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Yesterday, as I was plugging in my solar panel to recharge my lithium battery pack,
I realized I was already part of the future. An electrical future. To make this future
a reality some major supply chain issues will have to be confronted and solutions
developed that are practical, scalable and sustainable. Perhaps answering the question
of where will all that lithium come from leads the list of critical questions.
Lithium, as an element in the natural world, is not especially rare, supposedly with
it occurring almost everywhere we look as a trace element. According to the physicists,
it was created in the milliseconds after the Big Bang that created our universe, along
with hydrogen and helium. It is the lightest of the alkaline metals, sitting above
sodium in the periodic table. It does not occur as a free element in nature and, in
its pure metallic state, reacts violently with water if immersed.
Biologically, lithium has no known physiological role. It is harmless in low concentrations,
but can be deadly at high concentrations.
I first knew lithium as an additive to the grease we used to keep my father’s combines
running. It is a great lubricant, being both waterproof and stable at high temperatures.
Next I heard of it being used as a treatment for bipolar disorder. Finally, I heard
mention of its use in batteries in the early 1990s when we began brandishing all those
cool flip phones. Today a major use of lithium is as an alloy, with aluminum and titanium,
to build lighter, stronger aircraft.
As recently as 2015 the United States was the leading supplier of lithium in the world,
but because the tonnage demanded was low, that didn’t amount to much. Today we supply
about one percent of the worldwide demand with Australia, Chile and China — in that
order — providing the rest. China, though third in terms of lithium tonnage, dominates
the lithium battery supply chain.
There are a half dozen types of lithium batteries, with lithium-nickel-manganese-cobalt
and lithium-iron-phosphate batteries the most common. The average electrical vehicle
contains about 22 pounds of lithium. Current EV batteries are better than ever, oftentimes
outliving the design life (around 12 years) of the vehicle where they reside. Battery
technology is changing rapidly with problematic components (such as cobalt) being
replaced by more benign, more readily available constituents. As with most new technologies,
the cost of these batteries has dropped about 30 times from their first appearance
three decades ago.
Lithium is mined in two very different ways. Australia uses conventional hard-rock
mining, employing strip mining techniques while Chile obtains most of its lithium
by concentrating extremely saline brine solutions and then separating out the lithium
from this brew. The current lithium mining in Nevada is of the hard-rock type. Extensive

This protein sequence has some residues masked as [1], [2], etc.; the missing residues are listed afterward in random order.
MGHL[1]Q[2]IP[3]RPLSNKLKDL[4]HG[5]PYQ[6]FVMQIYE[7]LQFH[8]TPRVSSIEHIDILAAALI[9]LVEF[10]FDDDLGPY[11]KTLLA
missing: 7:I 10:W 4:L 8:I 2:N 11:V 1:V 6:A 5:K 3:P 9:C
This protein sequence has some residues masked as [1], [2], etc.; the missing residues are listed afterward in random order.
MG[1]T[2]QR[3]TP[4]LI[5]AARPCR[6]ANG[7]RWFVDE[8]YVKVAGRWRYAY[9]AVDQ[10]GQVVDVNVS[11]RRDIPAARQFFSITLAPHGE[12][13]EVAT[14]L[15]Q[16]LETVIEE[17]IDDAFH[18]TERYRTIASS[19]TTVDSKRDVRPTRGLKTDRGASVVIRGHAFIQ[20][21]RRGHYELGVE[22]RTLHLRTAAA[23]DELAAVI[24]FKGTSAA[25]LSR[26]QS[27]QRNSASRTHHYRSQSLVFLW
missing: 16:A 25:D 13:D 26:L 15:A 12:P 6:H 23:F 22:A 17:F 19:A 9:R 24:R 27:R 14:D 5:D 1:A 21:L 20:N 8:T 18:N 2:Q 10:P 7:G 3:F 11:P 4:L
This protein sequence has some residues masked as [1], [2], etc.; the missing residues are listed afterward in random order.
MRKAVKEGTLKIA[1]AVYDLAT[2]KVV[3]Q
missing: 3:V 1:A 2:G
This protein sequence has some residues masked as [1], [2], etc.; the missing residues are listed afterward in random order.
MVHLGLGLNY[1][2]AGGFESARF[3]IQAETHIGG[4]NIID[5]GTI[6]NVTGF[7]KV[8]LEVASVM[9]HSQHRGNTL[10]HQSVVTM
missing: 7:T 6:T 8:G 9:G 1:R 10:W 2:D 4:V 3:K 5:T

deposits of lithium-rich sites have been identified across the West and in North Carolina,
but environmental concerns and, because many of the sites are considered sacred by
native tribes, development of them will be problematic.
General Motors, which has announced plans to completely convert their fleet to all-electric
by 2035, is gearing up for both domestic lithium mining and battery production. It
has partnered with a firm that is planning on extracting lithium from California’s
Salton Sea beginning next year. Plans are also underway to commercialize lithium extraction
from subterranean saline water deposits in areas with hydrothermal activity.
At the moment, lithium batteries are cheaper when built from newly mined deposits
than from recycled batteries. But the European Union is close to requiring EV battery
recycling and, as the volume of batteries increases, the cost of recycled lithium
should be reduced.
As a sideline observer, it seems to me there is a lot of talk about our relative vulnerability
to a supply chain that is dominated by foreign sources, but so far little direct action.
As electrification of our life grows by leaps and bounds, our nation needs to begin
the process of pulling as many parts of this critical infrastructure home as possible.
For a good review of battery technology, check out David’s Castelvecchi’s August 2021
article in Nature entitled, “Electric cars and batteries: how will the world produce
Gerald Klingaman is a retired Arkansas Extension Horticulturist and retired Operations
Director for the Botanical Garden of the Ozarks. After more than two decades of penning the popular Plant of the Week column, he’s taking a new direction, offering views on nature as he pokes about the
state and nation. Views and opinions reflect those of the author and are not those
of the University of Arkansas System Division of Agriculture. If you have questions
or comments for Dr. Klingaman about these articles contact him at firstname.lastname@example.org.